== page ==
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    Quote Originally Posted by Hildy View Post
    nothing wrong with a K-type, as long as you don't expect the temperature to read out accurately (but will read out consistently).
    True, K-types are at least very consistent, I still prefer my T-Types though

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    I'm using a K-type for gronking. I'm pouring shots at 100 but I haven't correlated this to actual brew temperature yet.

    the k-type I use for roast logging is definitely overreading - my 1st and 2nd crack temperatures are a good 10-15 degrees higher than what most people publish. but as long as I can consistently get the same roast profile I'll be happy.

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    Hi Damien,

    I've got a V2 Silvia and found that upgrading your regular Rancilio basket to a Synesso double ridgeless, or VST basket makes a fairly significant difference for a smallish outlay. They allow you to pack in a few more grams of coffee per double shot giving you a fuller, 'bigger' flavour. If you get a 'ridgeless' basket you will need to get a stronger spring to hold it in place in your portafilter. Cost you around $25-30 for basket and spring.

    All the best with your Silvia!

    Paul

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    Senior Member Yelta's Avatar
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    Quote Originally Posted by steiny555 View Post
    Hi Damien,

    I've got a V2 Silvia and found that upgrading your regular Rancilio basket to a Synesso double ridgeless, or VST basket makes a fairly significant difference for a smallish outlay. They allow you to pack in a few more grams of coffee per double shot giving you a fuller, 'bigger' flavour. If you get a 'ridgeless' basket you will need to get a stronger spring to hold it in place in your portafilter. Cost you around $25-30 for basket and spring.

    All the best with your Silvia!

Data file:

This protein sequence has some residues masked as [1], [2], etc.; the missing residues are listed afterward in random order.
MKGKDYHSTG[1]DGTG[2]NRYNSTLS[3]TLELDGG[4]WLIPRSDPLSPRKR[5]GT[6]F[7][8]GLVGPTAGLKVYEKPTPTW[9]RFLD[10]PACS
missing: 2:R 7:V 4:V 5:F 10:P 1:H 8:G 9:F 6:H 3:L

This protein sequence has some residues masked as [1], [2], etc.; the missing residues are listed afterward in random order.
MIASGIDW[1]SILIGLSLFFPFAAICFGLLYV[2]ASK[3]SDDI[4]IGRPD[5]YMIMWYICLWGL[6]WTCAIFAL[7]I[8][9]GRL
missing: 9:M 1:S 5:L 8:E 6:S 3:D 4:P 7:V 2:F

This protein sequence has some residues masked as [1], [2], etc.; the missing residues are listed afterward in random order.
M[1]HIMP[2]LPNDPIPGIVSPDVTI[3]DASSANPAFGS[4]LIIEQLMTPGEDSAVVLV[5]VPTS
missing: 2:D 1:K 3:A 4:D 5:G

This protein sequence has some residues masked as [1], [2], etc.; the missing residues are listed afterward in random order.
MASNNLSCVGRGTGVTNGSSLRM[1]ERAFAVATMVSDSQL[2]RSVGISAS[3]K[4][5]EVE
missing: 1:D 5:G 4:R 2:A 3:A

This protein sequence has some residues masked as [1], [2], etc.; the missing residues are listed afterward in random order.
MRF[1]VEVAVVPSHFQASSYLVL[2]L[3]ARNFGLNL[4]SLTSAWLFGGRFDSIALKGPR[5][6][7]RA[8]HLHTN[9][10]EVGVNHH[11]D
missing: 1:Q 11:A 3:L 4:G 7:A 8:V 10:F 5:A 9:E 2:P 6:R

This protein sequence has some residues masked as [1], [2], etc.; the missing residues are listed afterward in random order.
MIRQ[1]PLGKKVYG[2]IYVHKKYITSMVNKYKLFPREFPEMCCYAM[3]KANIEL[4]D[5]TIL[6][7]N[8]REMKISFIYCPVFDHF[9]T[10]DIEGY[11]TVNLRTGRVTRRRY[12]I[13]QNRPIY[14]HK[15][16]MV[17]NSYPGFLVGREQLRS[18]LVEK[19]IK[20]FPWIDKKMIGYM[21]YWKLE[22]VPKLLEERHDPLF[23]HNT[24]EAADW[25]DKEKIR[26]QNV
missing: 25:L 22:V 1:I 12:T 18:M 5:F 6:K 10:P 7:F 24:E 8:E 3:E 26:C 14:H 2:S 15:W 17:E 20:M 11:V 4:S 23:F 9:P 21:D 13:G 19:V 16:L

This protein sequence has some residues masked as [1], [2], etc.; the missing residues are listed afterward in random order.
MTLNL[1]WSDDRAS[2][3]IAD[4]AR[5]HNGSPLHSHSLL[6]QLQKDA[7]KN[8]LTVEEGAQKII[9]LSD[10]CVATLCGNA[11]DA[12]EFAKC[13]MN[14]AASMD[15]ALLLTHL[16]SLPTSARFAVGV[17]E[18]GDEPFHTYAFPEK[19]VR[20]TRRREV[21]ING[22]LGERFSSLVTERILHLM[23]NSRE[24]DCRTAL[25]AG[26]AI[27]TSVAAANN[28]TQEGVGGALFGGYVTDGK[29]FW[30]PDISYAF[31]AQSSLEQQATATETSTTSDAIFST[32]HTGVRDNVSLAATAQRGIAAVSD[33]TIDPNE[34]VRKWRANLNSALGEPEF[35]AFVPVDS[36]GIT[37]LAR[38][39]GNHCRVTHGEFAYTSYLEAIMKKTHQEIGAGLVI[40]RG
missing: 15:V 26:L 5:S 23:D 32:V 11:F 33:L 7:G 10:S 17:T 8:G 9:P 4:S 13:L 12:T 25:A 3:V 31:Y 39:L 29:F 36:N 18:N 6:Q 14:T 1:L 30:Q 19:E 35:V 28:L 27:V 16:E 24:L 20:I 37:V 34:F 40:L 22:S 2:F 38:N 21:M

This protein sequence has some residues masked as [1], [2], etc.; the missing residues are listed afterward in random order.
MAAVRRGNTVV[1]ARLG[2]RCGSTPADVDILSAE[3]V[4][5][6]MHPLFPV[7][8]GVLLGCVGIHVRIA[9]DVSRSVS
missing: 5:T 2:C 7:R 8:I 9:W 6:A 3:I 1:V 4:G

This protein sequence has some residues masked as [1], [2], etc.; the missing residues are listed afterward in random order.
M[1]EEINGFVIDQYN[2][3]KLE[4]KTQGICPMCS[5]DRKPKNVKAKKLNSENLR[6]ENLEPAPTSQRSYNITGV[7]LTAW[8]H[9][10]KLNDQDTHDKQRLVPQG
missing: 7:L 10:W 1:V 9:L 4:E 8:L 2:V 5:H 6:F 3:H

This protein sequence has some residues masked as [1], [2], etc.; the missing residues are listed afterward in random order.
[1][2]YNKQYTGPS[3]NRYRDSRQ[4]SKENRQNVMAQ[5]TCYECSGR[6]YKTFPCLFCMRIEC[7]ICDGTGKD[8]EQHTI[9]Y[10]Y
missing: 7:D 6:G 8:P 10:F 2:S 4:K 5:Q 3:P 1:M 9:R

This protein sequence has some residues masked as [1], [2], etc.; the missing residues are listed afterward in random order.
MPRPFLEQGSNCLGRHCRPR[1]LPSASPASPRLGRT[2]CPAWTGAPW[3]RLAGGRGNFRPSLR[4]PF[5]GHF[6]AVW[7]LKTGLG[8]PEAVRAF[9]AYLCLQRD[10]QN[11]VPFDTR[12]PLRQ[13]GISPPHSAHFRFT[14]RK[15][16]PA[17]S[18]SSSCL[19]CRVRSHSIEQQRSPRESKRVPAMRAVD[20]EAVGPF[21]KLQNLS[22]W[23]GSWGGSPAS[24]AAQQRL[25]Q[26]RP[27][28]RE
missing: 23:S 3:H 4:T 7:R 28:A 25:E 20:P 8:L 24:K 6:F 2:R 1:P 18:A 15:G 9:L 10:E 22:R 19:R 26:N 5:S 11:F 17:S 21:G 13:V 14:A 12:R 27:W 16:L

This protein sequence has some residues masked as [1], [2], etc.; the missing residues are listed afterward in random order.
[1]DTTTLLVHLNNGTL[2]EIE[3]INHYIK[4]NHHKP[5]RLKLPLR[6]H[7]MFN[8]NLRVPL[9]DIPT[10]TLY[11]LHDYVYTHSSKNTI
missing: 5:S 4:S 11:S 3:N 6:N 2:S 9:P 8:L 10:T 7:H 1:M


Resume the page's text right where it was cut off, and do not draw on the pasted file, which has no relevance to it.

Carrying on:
Paul
    You can gronk, PID, nekid or PF, at the end of the day Paul's suggestion " upgrading your regular Rancilio basket to a Synesso double ridgeless, or VST basket" is the easiest to do and will also have the biggest positive affect on coffee quality, along with learning how to use the machine as it came, out of the box.

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    You guys are the best, thanks

    By the sounds of it, upgrading to the better basket, and gronking will come in at less than $50 total outlay, so this might be a good place to start. I like the idea of gronking for the minimal outlay, and easy install, to be able to see what the boiler temp is doing, and help improve my consistency.

    Cheers,
    Damien

    P.S. any clear winner out of the VST and Synesso, or both similarly good for the same sorta money?

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    Senior Member Yelta's Avatar
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    Quote Originally Posted by damienh7 View Post
    You guys are the best, thanks

    By the sounds of it, upgrading to the better basket, and gronking will come in at less than $50 total outlay, so this might be a good place to start. I like the idea of gronking for the minimal outlay, and easy install, to be able to see what the boiler temp is doing, and help improve my consistency.

    Cheers,
    Damien

    P.S. any clear winner out of the VST and Synesso, or both similarly good for the same sorta money?
    Just to put the cat among the pigeons Damien, I use these baskets Talk Coffee &mdash; Precision filter basket 58mm- Espresso parts from Chris at Talk Coffee, excellent baskets at reasonable price.

    Tried the VST and found them a little finicky, much prefer those from Espresso Parts.

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    Quote Originally Posted by Yelta View Post
    Just to put the cat among the pigeons Damien, I use these baskets Talk Coffee — Precision filter basket 58mm- Espresso parts from Chris at Talk Coffee, excellent baskets at reasonable price.

    Tried the VST and found them a little finicky, much prefer those from Espresso Parts.
    Appears no-one disagrees too strongly... no replies to argue the merits of the other brands yet

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    Senior Member robusto's Avatar
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    Best improvement I did to my Silvia was the Auber PID.